Gesticulating to unseen persons in a courtroom, Chinese rights lawyer Wang Yu said: “You’re all a bunch of hoodlums.”
“Clerk, put my words on the record: You’re all hoodlums, all hoodlums,” she added. Shortly after uttering those words, bailiffs removed the white-suited Wang from the courtroom.
The video was shown as part of a China Central Television broadcast on July 19, heavy with commentary insinuating that Wang was “destroying court order,” overlaid by images of her angrily pointing at bailiffs.
It was the latest attempt by the Communist Party to destroy the reputation of human rights lawyers in China, and has gone hand-in-hand with an on-going campaign of mass arrests and questioning of lawyers, legal firm staff, and rights activists across the nation.
But what CCTV didn’t show the Chinese people was much more telling: When a female defendant, and a Falun Gong practitioner, rose to protest the break in legal procedure, she was kicked and pinched in the neck by bailiff, and pinned down in the dock by three others.
Then, lawyer Dong Qianyong tried to protest the assault on his client—explaining how she had been stripped naked and tortured in custody, and threatened with having her private parts attacked with electric batons—but other bailiffs then seized and violently ejected him from court, throwing him to the ground, and choking him until he was unconscious.
It was at this point that Wang Yu had enough, and stood up to shout, “You’re a bunch of hooligans, four big men bullying a woman; you should be ashamed!” She then said what was shown in the CCTV clip before being expelled from the courtroom.
Wang, the 44-year-old native of Ulanhot, Inner Mongolia, is one of the most prominent rights lawyers in China—she’s represented equally notable persons such as Uyghur academic Ilham Tohti, dissident artist Ai Weiwei, and rights activist Wu Gan.
The case depicted in the CCTV clip stretches back to the arrest of three Falun Gong practitioners in northeast China in 2013; the April 22 hearing at the Shenhe District Court in Shenyang, northeast China, is the fourth court session, each of them riddled with judicial irregularities and often outright abuses.
Nine days before the CCTV clip, public security forces had arrested lawyers, law firm staff, and activists across China en masse. The Chinese Communist Party claims that these rights defense lawyers—they represent the disenfranchised and downtrodden in Chinese society in virtually unwinnable and unprofitable cases—are guilty of subverting social order and the legal system for lucrative gains.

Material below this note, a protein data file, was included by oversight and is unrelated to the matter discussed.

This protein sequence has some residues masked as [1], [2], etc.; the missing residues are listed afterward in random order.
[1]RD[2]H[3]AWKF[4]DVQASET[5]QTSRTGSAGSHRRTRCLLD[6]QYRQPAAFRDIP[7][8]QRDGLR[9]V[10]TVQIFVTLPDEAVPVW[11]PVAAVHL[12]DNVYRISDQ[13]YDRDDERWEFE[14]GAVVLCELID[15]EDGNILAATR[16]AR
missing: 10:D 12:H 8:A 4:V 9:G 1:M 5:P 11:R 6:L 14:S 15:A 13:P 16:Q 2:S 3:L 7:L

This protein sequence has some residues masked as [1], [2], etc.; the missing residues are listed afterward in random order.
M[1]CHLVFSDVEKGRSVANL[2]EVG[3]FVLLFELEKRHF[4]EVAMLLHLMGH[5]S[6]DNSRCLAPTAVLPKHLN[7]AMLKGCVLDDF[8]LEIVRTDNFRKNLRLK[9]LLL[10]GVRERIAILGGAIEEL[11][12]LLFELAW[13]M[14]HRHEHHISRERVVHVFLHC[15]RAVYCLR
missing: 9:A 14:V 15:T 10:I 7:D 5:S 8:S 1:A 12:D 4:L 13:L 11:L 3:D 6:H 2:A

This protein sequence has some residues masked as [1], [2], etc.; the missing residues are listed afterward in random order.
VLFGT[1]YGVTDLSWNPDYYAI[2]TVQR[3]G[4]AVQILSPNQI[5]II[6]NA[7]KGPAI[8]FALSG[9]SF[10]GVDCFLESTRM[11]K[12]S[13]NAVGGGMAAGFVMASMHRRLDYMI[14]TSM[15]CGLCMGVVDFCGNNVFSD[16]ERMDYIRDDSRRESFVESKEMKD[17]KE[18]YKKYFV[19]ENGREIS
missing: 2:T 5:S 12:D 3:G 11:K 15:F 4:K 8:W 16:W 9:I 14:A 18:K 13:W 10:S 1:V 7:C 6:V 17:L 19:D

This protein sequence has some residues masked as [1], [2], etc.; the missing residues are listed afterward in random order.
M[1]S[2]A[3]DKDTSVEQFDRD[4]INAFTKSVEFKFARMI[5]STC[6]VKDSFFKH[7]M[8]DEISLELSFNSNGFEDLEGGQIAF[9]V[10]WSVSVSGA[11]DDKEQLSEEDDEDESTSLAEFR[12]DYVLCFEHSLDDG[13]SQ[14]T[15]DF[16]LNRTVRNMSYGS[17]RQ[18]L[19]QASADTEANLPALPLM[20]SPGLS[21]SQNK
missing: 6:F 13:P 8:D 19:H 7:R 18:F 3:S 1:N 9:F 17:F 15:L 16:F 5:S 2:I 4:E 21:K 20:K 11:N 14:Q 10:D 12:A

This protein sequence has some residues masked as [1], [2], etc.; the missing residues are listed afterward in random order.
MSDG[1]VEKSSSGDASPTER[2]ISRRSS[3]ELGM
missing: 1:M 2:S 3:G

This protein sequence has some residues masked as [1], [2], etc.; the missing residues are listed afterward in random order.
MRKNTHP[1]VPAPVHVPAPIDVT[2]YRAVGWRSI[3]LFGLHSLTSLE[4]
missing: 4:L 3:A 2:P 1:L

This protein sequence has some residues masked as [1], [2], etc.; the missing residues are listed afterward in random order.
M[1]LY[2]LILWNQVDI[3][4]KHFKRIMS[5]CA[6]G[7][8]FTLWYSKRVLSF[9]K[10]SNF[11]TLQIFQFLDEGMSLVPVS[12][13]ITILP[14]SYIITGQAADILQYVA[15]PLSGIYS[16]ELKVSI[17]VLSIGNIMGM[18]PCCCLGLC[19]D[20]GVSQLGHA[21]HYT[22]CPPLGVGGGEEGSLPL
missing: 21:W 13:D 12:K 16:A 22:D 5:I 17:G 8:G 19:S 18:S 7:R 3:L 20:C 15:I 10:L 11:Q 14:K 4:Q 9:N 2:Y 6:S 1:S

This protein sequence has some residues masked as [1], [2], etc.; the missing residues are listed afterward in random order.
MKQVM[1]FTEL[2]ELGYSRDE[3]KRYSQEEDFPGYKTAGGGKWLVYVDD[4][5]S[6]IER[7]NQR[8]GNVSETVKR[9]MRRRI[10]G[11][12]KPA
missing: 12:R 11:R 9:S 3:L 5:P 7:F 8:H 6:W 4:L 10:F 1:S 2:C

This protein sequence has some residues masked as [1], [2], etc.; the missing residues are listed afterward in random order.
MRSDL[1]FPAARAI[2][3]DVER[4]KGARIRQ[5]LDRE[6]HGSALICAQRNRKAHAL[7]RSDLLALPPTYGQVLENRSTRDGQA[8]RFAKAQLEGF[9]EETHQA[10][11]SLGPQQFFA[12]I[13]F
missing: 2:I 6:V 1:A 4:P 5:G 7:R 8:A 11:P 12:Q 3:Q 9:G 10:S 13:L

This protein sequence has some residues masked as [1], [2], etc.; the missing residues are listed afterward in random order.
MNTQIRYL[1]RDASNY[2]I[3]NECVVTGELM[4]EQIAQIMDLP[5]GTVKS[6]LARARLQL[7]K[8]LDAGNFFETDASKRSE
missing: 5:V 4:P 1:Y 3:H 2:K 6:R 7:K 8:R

Many Chinese citizens are skeptical of the Party’s claims. For instance, the Wang Yu clip was too short to show that she was the provocateur, said many netizens on Chinese social media. Others were keen to learn the full court proceedings.
“Under what circumstances did lawyer Wang Yu shout at the judge?” wrote He Bing, the deputy head of the law faculty in the China University of Political Science and Law—Wang’s alma mater—on the Chinese microblogging site Sina Weibo.
Two persons with knowledge of the April 22 trial—a male lawyer in mainland China and a female eyewitness—told Epoch Times that CCTV had portrayed the events out of context. They spoke on condition of anonymity given the intense purge of lawyers taking place now in China.
Wang and four other lawyers from Fengrui Law Firm in Beijing were defending three practitioners of Falun Gong, a traditional Chinese spiritual discipline that has been brutally persecuted by the Party since 1999.
Proper legal proceedings are scarce in China, and almost completely absent in Falun Gong cases. The April 22 case proved no exception—the judge chose to read out the indictments to the practitioners separately, but Chinese law states that all defendants in the same joint trial should be present at the same time.
Wang has often sharply criticized the harsh treatment of her clients, and has been dealt with roughly for her remarks. After she protested to a Hebei court’s refusal to defend her client on July 2, bailiffs dragged her from a court and tossed her “like a bag onto the street,” according to an eyewitness.
About a week after the Hebei incident, over a dozen police broke into Wang’s Beijing home and took her away. Wang’s husband has also been placed in detention, while her 16-year-old son has been prohibited from flying to Australia to attend high school and remains under surveillance.
Since the first arrests on July 10, over 240 rights defenders have been targeted by security forces, according to Hong Kong nonprofit China Human Rights Lawyers Concern Group.
Fengrui, the law firm which has taken on many high-profile human rights cases, has been demonized by the Party and has seen the disappearance of many of the staff—director Zhou Shifeng, Wang Yu, and at least three other lawyers and legal staff have been detained and remain incommunicado.